Powell As An African American Last Name

The 2010 U.S. Census recorded 60,985 black Americans with Powell as their last name. That represented 27% of the total of 224,874 entries.

This article tracks their numbers in the census since the Civil War. We also look at historic African American people named Powell.

We end with a review of early records of black military service in the United States.

After The Civil War

The 1870 census was the first survey after the Civil War and the Emancipation Proclamation. In 1850 and 1860, only free African Americans were recorded in the census. The many enslaved were omitted.

From 1870 onward, all black Americans were included.

6,221 people named Powell were recorded in the 1870 census as black and 979 as mixed.

There was a total of 32,956 people with the name.

Powell In The 1900 And 1940 Census

The mixed category was dropped from the census in 1900, so we just need to look at the black numbers this time.

The 1900 census recorded 13,311 people with the last name Powell as black within a total of 62,471 that year.

By the way, the mixed category returned in the 1910 and 1920 censuses. It was dropped again in 1930, but replaced with extra categories for colored and non-white in a way that seems confusing now.

This changed again in 1940 and we can simply focus on one black category.

The 1940 census recorded 21,243 people named Powell as black within a total of 115,331.

Historic Black Figures With The Powell Surname

Here are some notable African Americans in history with Powell as their last name.

William J. Powell

  • Born: 1897
  • From: Henderson, Kentucky
  • Died: 1942

William J. Powell was studying electrical engineering at the University Of Illinois when World War 1 started. He enlisted but returned when wounded by poison gas.

Powell enrolled in the Los Angeles School of Flight in 1928, three years after the renowned black aviator Bessie Coleman had died in a plane crash.

He founded a flight school named in her honor. Some of his income came from taking notables like Joe Louis and Duke Ellington on flights. Powell trained black pilots and mechanics and sponsored an African American air show.

William R. Powell

  • Born: About 1928
  • From: Texas
  • Died: 2013

Both of William R. Powell’s parents were schoolteachers who instilled a devotion to education in their son.

William became a schoolteacher and principal in Lubbock, Texas. He was appointed Assistant Dean at Sam Houston State University in 1972. He was the first black administrator at the establishment.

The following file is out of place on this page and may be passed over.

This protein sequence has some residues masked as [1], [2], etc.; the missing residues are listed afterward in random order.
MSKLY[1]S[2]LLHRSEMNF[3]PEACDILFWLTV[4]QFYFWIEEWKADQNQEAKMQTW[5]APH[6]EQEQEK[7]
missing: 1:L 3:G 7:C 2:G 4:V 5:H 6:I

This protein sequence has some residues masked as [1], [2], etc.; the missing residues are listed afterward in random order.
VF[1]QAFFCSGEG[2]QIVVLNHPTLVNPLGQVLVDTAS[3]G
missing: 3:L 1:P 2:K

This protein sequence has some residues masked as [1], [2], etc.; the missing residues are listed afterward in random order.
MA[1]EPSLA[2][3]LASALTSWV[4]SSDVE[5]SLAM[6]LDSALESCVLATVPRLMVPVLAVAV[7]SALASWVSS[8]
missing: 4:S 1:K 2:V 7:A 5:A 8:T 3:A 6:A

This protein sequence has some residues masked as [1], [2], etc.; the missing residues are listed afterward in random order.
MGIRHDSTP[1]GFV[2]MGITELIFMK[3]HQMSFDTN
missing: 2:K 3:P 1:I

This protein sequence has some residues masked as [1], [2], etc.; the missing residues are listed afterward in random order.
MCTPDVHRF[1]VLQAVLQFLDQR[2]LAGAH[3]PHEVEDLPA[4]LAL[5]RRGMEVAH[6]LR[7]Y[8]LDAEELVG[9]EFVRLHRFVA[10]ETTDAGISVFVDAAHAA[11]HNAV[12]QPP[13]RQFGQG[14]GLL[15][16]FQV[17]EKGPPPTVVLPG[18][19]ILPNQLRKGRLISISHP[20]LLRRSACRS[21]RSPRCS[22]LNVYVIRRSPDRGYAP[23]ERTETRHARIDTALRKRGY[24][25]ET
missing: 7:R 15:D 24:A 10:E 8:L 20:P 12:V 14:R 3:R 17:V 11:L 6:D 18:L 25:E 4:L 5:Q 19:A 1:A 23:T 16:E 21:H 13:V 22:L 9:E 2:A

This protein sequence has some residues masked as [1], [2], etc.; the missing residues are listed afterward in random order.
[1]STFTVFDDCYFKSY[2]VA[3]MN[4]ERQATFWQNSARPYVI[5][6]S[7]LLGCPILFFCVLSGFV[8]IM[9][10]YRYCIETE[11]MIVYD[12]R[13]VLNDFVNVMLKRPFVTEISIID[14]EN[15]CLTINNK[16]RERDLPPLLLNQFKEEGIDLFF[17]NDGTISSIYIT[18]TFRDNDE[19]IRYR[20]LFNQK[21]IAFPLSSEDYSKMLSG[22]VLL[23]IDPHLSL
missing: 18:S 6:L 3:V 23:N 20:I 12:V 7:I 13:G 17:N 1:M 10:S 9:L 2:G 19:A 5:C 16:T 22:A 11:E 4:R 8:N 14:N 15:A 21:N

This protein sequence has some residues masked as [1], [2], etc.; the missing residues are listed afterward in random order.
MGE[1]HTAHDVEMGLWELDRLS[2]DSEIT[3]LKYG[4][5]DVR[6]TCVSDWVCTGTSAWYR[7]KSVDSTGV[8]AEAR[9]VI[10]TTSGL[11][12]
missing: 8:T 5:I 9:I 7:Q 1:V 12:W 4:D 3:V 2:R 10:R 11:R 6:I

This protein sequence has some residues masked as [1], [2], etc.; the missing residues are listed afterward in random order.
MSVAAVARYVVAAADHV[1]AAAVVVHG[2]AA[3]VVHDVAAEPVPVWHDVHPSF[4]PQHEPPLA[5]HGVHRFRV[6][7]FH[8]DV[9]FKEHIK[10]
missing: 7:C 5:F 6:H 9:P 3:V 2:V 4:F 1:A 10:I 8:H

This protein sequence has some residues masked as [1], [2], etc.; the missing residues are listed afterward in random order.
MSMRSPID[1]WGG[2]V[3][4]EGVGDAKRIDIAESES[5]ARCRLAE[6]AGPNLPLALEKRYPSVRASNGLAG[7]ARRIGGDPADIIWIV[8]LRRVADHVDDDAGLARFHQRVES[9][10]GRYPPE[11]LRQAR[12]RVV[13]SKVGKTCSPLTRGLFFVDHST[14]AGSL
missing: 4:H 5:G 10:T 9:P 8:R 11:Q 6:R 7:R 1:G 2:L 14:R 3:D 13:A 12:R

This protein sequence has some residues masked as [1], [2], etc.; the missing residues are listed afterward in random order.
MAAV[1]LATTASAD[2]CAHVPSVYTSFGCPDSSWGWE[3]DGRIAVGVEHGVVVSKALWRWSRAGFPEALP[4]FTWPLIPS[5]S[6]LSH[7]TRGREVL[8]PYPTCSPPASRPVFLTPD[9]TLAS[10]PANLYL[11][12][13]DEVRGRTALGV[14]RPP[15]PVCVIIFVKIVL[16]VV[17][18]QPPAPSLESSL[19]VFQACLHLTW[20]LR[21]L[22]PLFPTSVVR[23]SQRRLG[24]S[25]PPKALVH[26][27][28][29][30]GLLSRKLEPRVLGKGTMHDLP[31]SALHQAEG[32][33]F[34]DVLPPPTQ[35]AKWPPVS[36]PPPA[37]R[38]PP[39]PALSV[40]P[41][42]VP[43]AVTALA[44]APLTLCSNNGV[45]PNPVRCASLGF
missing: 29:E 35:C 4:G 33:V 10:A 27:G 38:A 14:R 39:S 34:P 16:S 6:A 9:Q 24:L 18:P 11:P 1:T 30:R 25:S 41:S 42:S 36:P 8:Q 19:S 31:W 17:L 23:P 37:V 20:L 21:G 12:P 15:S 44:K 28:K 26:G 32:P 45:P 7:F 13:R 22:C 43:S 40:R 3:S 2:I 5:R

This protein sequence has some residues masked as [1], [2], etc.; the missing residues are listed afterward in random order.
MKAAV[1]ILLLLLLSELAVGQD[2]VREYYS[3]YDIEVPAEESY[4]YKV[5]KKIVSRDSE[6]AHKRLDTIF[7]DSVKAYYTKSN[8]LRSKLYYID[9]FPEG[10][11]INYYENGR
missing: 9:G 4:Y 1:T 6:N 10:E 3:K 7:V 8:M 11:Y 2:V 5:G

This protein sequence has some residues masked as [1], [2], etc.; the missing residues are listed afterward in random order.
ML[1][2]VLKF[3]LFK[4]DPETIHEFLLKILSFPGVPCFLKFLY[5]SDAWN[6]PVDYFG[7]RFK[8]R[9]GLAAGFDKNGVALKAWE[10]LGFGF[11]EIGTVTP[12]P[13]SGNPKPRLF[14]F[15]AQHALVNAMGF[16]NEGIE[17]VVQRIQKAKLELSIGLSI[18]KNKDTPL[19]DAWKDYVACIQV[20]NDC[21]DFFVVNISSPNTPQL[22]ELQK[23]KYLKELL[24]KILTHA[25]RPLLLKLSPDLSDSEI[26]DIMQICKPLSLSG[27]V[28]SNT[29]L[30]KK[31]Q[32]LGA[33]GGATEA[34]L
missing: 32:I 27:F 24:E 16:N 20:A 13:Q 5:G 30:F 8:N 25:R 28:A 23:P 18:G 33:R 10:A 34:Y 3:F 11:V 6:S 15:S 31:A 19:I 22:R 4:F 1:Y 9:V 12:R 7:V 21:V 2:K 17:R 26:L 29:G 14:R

He was promoted to Associate Dean of the Student Life Office five years later and held the role until he retired ten years later. He was hugely influential in developing the student judicial system.

He was also known as a wise and kind counselor to students in difficulties. The university named their new health and counseling center in his honor in 2015.

Powell In Black Military Records

Military records are a rich resource of for family history research. Here are examples of the Powell surname from three different military services:

  • Buffalo soldiers
  • Black civil war sailors
  • Tuskegee airmen

Buffalo Soldiers

Five regiments for black soldiers were formed during the Civil War. They were known as the Buffalo Soldiers.

Their records are part of the national archive of military monthly returns. The information includes the year and place of birth, where they enlisted, their occupation, and their height.

One of the earliest military entries for Powell was in June 1872. Joseph Powell was a Private in the Tenth Cavalry. He was stationed in June 1872 at Camp Supply, Indian Territory.

One of the later entries was in May 1914. Theodore Powell was a Private in the Ninth Cavalry.

If you are researching military ancestors, there is a free index of these records on Ancestry.com and FamilySearch.org.

You have to create an account on either website, but you do not need to pay for the Buffalo Soldiers archive.

Black Civil War Sailors

The National Parks Service has a free archive of African American sailors during the Civil War.

The information includes their age, height, rank, occupation, and where and when they enlisted. It also includes every ship that they served on.

You can search the database on the National Parks website.

George H. Powell

One of the earliest entries for Powell was for George H. Powell from Blooming Grove, New York. He enlisted in November 1862 at New York when he was aged 21.

The record shows that George H. was assigned on October 1864 to the ship Mattabesett.

His occupation before enlisting was as a Cook. His naval rank was Landsman.

“Landsman” was the lowest rank at the time and was given to recruits with little sea experience.

Andrew Powell

One of the later entries was for a sailor who enlisted at Cairo in January 1863. Andrew was aged 16 and was from New Madrid, Missouri.

He was assigned to the ship Lafayette on July 1865.

His occupation before enlisting was as a Laborer/Servant. His naval rank was 3rd Class Boy.

“3rd Class Boy” was the rank given to young men who were under eighteen when they enlisted.

Tuskegee Airmen

The Tuskegee Airmen were military personnel who served at the Tuskegee Army Airfield or related programs.

Nearly one thousand black pilots graduated from the Tuskegee Institute. They flew single-engine fighter planes or twin-engine bombers. 352 fought in combat.

William Powell graduated from the Tuskegee Institute in April 1945. He qualified as a fighter pilot. William was from Eggertsville, New York.